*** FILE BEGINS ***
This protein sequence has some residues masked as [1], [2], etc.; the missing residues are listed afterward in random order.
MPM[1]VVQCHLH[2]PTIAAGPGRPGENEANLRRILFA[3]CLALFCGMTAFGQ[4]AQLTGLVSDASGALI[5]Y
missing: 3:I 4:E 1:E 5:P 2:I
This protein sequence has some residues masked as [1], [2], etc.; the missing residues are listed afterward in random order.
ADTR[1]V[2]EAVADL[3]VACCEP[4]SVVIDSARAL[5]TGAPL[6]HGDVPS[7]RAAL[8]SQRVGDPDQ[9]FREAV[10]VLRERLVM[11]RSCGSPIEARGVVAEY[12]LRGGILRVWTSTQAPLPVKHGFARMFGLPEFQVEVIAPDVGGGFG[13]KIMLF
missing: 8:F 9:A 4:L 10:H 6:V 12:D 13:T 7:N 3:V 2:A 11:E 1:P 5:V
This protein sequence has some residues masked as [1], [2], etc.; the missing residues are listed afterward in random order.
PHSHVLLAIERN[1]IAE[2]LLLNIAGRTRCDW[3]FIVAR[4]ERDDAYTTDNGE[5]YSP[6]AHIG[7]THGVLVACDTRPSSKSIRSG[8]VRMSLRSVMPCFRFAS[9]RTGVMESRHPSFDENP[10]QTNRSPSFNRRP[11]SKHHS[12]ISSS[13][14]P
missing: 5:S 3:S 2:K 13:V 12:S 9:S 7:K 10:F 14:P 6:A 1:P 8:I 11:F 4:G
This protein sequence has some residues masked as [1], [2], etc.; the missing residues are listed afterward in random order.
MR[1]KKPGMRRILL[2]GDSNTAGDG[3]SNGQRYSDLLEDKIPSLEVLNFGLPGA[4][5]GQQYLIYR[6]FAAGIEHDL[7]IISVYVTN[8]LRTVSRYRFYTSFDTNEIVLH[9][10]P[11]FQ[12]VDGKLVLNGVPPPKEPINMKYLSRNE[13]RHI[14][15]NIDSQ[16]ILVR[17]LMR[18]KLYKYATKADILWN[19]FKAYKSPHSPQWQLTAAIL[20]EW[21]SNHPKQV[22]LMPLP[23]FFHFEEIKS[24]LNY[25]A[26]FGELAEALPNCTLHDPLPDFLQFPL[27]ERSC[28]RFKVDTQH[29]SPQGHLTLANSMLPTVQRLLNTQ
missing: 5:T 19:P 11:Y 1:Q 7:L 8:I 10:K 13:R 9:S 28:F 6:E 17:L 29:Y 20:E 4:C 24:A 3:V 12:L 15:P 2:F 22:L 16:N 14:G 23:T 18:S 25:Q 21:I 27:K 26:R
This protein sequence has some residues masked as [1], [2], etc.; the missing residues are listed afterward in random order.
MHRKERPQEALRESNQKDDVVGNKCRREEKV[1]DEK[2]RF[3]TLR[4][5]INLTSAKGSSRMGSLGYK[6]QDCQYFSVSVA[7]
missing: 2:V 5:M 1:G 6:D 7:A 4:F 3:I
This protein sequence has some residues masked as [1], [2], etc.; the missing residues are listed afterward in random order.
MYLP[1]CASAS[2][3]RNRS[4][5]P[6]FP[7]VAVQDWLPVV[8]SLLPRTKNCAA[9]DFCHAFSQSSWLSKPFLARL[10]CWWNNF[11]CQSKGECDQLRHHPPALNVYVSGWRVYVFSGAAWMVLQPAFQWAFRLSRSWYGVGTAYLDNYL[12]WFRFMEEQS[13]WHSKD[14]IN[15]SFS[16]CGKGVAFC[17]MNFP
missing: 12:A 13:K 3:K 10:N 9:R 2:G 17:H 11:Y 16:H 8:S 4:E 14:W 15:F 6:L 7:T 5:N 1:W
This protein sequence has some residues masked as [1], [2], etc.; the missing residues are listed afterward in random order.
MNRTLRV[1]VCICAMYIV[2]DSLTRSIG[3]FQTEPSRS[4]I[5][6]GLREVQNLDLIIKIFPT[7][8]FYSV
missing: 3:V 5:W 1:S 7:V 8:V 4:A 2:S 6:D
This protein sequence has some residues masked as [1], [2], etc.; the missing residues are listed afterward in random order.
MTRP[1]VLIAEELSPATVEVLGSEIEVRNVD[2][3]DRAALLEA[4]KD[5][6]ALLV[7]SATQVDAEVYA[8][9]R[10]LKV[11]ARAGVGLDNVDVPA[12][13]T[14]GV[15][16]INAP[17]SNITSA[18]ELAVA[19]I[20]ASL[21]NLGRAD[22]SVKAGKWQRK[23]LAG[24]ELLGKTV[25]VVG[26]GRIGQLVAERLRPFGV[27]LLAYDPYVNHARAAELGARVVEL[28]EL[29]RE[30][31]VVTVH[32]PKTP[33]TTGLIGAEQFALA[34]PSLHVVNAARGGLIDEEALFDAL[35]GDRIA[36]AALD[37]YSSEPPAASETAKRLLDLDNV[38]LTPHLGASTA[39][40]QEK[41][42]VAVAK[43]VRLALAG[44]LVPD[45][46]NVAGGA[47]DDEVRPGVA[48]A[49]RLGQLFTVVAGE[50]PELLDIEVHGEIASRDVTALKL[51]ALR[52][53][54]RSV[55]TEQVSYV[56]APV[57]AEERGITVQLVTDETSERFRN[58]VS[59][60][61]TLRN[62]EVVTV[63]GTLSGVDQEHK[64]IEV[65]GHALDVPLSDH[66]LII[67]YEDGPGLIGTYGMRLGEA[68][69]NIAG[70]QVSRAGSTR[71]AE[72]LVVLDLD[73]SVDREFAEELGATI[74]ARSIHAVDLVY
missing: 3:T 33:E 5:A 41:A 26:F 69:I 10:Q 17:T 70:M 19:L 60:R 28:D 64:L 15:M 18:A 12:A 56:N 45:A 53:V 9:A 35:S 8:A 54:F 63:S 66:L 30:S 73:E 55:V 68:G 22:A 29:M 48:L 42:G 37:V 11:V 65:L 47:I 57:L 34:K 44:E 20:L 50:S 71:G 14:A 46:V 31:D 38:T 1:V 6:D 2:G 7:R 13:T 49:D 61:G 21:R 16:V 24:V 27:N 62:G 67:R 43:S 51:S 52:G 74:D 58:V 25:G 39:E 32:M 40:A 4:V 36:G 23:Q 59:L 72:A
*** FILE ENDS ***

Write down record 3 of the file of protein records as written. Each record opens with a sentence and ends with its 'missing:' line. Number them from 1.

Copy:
This protein sequence has some residues masked as [1], [2], etc.; the missing residues are listed afterward in random order.
PHSHVLLAIERN[1]IAE[2]LLLNIAGRTRCDW[3]FIVAR[4]ERDDAYTTDNGE[5]YSP[6]AHIG[7]THGVLVACDTRPSSKSIRSG[8]VRMSLRSVMPCFRFAS[9]RTGVMESRHPSFDENP[10]QTNRSPSFNRRP[11]SKHHS[12]ISSS[13][14]P
missing: 5:S 3:S 2:K 13:V 12:S 9:S 7:K 10:F 14:P 6:A 1:P 8:I 11:F 4:G